If you love teenage dramas and reminiscing about ’90s and early aughts fashion and music, you’ll find much to enjoy here. Ackerman has a knack for immersion, and she weaves in her music references, fashion choices (including the tiny designer purses I once coveted in high school!) and lingo seamlessly. Brittany and her fellow Brittanys read like perfect teenage girls, never stereotypical or overdrawn, and their betrayals, alliances and dissolutions of friendship will tug at your heart like any breakup scene.

I love young adult books and the immediacy of a teen narrator, but for all its terrific dialogue and descriptions, THE BRITTANYS often suffered from an overabundance of “showing, not telling.” I said already that Ackerman excels at immersion, but occasionally she can take this attention to detail too far, dwelling too long on the minutiae of the girls’ lives rather than digging deeper and highlighting the effects of their privilege, competitiveness and journeys to womanhood. A select few passages were written in the voice of an adult Brittany looking back on her and her classmates’ wilder moments, commenting on who became a drug addict, who left to travel the world and who suffered a string of painful divorces. These passages were some of the strongest in the book, and I loved seeing what Ackerman could do with a bit more freedom to explore the lives of her characters.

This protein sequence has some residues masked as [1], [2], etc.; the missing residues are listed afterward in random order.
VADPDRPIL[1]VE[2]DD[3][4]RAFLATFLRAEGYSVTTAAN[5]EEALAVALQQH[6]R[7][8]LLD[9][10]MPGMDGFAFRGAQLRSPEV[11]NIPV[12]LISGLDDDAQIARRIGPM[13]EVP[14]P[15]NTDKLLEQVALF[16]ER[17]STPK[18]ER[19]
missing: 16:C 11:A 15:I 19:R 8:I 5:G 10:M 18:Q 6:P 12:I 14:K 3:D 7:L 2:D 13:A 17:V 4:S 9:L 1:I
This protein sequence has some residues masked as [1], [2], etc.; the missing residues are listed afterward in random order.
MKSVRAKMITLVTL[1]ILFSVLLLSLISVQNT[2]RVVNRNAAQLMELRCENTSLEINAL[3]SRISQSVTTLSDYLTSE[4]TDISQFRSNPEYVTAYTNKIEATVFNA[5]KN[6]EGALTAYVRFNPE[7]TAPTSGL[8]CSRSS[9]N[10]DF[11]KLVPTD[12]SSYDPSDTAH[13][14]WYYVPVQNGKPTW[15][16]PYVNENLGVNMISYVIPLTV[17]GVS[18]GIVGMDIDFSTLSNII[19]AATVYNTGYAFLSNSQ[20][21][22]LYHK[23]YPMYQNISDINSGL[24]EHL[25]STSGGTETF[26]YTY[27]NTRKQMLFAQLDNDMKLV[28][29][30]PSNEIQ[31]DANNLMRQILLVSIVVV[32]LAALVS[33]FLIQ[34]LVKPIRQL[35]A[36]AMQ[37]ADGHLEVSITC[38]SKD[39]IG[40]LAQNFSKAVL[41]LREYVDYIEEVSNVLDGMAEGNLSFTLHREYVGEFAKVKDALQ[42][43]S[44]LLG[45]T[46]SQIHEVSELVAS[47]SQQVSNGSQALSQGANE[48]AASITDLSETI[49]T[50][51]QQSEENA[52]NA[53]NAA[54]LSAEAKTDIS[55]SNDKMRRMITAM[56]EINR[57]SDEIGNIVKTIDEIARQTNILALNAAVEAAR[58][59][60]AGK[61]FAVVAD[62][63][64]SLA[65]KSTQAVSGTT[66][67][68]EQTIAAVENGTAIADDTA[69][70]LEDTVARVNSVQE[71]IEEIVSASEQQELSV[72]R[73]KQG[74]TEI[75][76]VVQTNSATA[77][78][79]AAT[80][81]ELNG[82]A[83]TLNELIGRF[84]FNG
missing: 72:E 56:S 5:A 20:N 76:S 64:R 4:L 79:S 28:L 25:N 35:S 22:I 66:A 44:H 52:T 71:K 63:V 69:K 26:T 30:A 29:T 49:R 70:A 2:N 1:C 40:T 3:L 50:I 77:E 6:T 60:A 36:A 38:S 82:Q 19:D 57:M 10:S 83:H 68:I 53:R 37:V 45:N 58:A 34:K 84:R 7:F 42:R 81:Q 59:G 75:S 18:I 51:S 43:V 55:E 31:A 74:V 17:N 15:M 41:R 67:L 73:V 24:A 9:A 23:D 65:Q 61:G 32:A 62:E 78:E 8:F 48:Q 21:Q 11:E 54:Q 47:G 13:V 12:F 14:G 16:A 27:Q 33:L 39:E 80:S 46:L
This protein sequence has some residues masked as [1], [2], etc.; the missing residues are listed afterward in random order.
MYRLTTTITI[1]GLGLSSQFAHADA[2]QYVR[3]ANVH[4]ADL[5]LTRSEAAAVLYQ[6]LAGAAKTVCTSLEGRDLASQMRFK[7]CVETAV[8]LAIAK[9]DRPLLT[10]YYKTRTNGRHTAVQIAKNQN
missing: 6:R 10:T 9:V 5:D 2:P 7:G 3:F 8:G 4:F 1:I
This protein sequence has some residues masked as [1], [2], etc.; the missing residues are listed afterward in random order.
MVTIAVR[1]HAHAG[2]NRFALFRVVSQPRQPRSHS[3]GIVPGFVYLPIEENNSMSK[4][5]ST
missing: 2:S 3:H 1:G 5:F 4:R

Funny, heartwarming, and full of nostalgia and vivid descriptions, THE BRITTANYS is a solid read. If you’ve run out of episodes of “Pen15” or can’t stand another binge-watch of “Gossip Girl,” this is a perfect palate cleanser. But be warned that you might long for something a bit more emotionally complex when it's over.
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The Brittany’s is a novel about five young “friends” better known as the Brittany’s. We see a lot of drama, swapping of friends as well as a strong relationship between two of the Brittany’s, Brittany Jensen and our narrator Brittany (who’s last name we don’t know). It’s a very relatable book and it makes you laugh because this was totally me when I was a teenager. A heaping hot mess, who had some of the same friends but a carousel of others. The drama, getting your period late and getting upset over dumb stuff. This was literally the definition of teenage girls and I loved that @suboatmilk brought that to life because it truly took me back. 🤣